Interact with external data on Databricks

Databricks Runtime provides bindings to popular data sources and formats to make importing and exporting data from the lakehouse simple. This article provides information to help you identify formats and integrations that have built-in support. You can also discover ways to extend Databricks to interact with even more systems. Most data on Databricks live in cloud object storage. See Where’s my data?.

Databricks provides a number of optimizations for data loading and ingestion.

Databricks also supports query federation. See Run queries using Lakehouse Federation.

If you have not read or written data with Databricks before, consider reviewing the DataFrames tutorial for Python or Scala. Even for users familiar with Apache Spark, this tutorial might address new challenges associated with accessing data in the cloud.

Partner Connect provides optimized, easy-to-configure integrations to many enterprise solutions. See What is Databricks Partner Connect?.

What data formats can you use in Databricks?

Databricks has built-in keyword bindings for all the data formats natively supported by Apache Spark. Databricks uses Delta Lake as the default protocol for reading and writing data and tables, whereas Apache Spark uses Parquet.

The following data formats all have built-in keyword configurations in Apache Spark DataFrames and SQL:

Databricks also provides a custom keyword for loading MLflow experiments.

Work with streaming data sources on Databricks

Databricks can integrate with stream messaging services for near-real time data ingestion into the Databricks lakehouse. Databricks can also sync enriched and transformed data in the lakehouse with other streaming systems.

Structured Streaming provides native streaming access to file formats supported by Apache Spark, but Databricks recommends Auto Loader for most Structured Streaming operations that read data from cloud object storage. See What is Auto Loader?.

Ingesting streaming messages to Delta Lake allows you to retain messages indefinitely, allowing you to replay data streams without fear of losing data due to retention thresholds.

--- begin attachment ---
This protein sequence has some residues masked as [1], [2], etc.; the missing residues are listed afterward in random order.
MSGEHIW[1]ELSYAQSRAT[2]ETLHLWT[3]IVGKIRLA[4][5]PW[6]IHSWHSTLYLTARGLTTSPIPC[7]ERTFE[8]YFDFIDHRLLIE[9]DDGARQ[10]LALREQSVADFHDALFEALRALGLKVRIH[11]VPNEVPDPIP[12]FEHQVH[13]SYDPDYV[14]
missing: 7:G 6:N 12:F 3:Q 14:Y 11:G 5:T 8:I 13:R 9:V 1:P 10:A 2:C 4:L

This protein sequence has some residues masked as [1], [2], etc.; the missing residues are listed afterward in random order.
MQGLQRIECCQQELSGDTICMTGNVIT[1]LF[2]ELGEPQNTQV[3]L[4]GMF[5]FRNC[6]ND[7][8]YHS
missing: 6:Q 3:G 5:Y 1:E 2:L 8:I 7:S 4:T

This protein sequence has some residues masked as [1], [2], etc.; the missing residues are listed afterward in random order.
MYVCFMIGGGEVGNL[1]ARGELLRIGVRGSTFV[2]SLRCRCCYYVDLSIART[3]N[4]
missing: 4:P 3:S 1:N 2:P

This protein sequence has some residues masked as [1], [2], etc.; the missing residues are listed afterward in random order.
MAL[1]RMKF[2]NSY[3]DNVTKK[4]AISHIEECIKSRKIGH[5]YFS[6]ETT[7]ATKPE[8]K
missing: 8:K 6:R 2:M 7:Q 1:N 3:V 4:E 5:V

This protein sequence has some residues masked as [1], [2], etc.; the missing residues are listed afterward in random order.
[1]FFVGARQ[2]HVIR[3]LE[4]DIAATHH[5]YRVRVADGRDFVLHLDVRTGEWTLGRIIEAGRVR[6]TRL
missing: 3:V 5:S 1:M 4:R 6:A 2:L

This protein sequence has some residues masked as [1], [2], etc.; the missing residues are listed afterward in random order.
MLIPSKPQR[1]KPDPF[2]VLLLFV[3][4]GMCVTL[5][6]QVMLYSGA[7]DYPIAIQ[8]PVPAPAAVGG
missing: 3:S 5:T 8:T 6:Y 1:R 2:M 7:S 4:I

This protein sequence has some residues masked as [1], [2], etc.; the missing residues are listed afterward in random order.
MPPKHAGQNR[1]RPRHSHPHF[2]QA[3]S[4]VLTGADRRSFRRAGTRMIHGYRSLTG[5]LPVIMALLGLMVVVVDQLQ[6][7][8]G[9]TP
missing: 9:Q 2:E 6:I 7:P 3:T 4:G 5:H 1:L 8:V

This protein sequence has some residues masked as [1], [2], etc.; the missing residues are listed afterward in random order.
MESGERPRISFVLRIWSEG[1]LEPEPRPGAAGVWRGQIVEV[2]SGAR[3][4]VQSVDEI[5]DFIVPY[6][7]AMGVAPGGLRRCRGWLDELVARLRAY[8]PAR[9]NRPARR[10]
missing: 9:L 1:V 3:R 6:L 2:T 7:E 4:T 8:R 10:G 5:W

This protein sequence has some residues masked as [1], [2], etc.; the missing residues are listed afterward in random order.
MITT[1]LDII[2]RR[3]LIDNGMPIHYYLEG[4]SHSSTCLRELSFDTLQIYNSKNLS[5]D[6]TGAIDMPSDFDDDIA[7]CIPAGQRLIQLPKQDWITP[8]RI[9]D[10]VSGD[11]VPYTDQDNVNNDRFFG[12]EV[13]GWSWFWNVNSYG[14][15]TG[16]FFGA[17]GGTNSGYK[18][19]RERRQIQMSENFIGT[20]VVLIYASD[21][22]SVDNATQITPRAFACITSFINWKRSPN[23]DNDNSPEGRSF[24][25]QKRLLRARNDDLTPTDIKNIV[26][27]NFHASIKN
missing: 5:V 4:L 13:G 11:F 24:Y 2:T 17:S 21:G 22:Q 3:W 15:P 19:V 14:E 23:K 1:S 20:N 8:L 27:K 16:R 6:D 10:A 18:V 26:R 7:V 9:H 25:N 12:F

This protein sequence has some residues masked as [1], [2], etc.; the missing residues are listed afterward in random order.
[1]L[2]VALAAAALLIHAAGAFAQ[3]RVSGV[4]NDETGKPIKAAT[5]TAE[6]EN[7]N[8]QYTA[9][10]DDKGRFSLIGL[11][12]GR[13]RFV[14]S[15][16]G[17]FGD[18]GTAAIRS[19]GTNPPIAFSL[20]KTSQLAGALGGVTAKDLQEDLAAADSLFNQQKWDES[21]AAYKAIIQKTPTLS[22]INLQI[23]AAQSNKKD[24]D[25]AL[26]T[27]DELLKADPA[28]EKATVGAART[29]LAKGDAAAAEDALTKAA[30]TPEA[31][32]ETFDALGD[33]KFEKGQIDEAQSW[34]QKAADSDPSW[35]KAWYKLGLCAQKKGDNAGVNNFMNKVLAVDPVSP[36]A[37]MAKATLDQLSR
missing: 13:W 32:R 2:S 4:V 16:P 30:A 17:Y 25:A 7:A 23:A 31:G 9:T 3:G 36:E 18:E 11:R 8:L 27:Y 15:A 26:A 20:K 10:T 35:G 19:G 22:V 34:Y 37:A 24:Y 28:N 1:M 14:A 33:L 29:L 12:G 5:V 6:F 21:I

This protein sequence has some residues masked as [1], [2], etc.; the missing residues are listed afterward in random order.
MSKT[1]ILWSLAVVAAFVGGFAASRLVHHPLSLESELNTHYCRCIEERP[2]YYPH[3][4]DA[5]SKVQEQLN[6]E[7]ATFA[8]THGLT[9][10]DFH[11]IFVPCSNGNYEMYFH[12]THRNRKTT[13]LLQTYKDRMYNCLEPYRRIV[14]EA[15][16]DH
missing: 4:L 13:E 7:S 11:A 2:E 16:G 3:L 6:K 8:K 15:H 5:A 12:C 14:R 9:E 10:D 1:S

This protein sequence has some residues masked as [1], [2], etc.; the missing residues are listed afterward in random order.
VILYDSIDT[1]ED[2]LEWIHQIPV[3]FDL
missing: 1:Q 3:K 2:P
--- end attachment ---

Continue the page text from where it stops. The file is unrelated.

Databricks has specific features for working with semi-structured data fields contained in Avro, protocol buffers, and JSON data payloads. To learn more, see:

To learn more about specific configurations for streaming from or to message queues, see:

What data sources connect to Databricks with JDBC?

You can use JDBC to connect with many data sources. Databricks Runtime includes drivers for a number of JDBC databases, but you might need to install a driver or different driver version to connect to your preferred database. Supported databases include the following:

You may prefer Lakehouse Federation for managing queries to external database systems. See Run queries using Lakehouse Federation.

What data services does Databricks integrate with?

The following data services require you to configure connection settings, security credentials, and networking settings. You might need administrator or power user privileges in your Google Cloud account or Databricks workspace. Some also require that you create a Databricks library and install it in a cluster:

You may prefer Lakehouse Federation for managing queries to external database systems. See Run queries using Lakehouse Federation.

Data formats with special considerations

The following data formats may require additional configuration or special considerations for use:

  • Databricks recommends loading images as binary data.

  • XML is not natively supported, but can be used after installing a library.

  • Hive tables are also natively supported by Apache Spark, but require configuration on Databricks.

  • Databricks can directly read many file formats while still compressed. You can also unzip compressed files on Databricks if necessary.

  • LZO requires a codec installation.

For more information about Apache Spark data sources, see Generic Load/Save Functions and Generic File Source Options.